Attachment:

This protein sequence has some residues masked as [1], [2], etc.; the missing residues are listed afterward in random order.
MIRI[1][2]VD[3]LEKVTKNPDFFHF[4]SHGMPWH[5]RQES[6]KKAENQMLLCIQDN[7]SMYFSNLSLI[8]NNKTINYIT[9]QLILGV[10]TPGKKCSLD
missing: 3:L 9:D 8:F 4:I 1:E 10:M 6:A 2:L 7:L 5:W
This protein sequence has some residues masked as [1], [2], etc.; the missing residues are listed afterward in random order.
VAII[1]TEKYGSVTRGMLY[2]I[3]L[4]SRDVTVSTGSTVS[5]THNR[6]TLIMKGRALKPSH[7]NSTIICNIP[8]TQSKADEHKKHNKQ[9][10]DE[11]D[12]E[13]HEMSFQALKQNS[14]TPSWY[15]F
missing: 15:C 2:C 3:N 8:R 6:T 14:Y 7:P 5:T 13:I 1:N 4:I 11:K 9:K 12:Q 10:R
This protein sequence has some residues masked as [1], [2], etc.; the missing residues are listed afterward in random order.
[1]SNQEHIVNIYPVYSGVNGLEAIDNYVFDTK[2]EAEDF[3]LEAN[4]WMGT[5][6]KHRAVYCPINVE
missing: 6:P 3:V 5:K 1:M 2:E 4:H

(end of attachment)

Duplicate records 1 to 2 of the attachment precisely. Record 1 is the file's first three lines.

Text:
This protein sequence has some residues masked as [1], [2], etc.; the missing residues are listed afterward in random order.
MIRI[1][2]VD[3]LEKVTKNPDFFHF[4]SHGMPWH[5]RQES[6]KKAENQMLLCIQDN[7]SMYFSNLSLI[8]NNKTINYIT[9]QLILGV[10]TPGKKCSLD
missing: 3:L 9:D 8:F 4:I 1:E 10:M 6:A 2:L 7:L 5:W
This protein sequence has some residues masked as [1], [2], etc.; the missing residues are listed afterward in random order.
VAII[1]TEKYGSVTRGMLY[2]I[3]L[4]SRDVTVSTGSTVS[5]THNR[6]TLIMKGRALKPSH[7]NSTIICNIP[8]TQSKADEHKKHNKQ[9][10]DE[11]D[12]E[13]HEMSFQALKQNS[14]TPSWY[15]F
missing: 15:C 2:C 3:N 8:R 6:T 14:Y 7:P 5:T 13:I 1:N 4:I 11:K 9:K 12:Q 10:R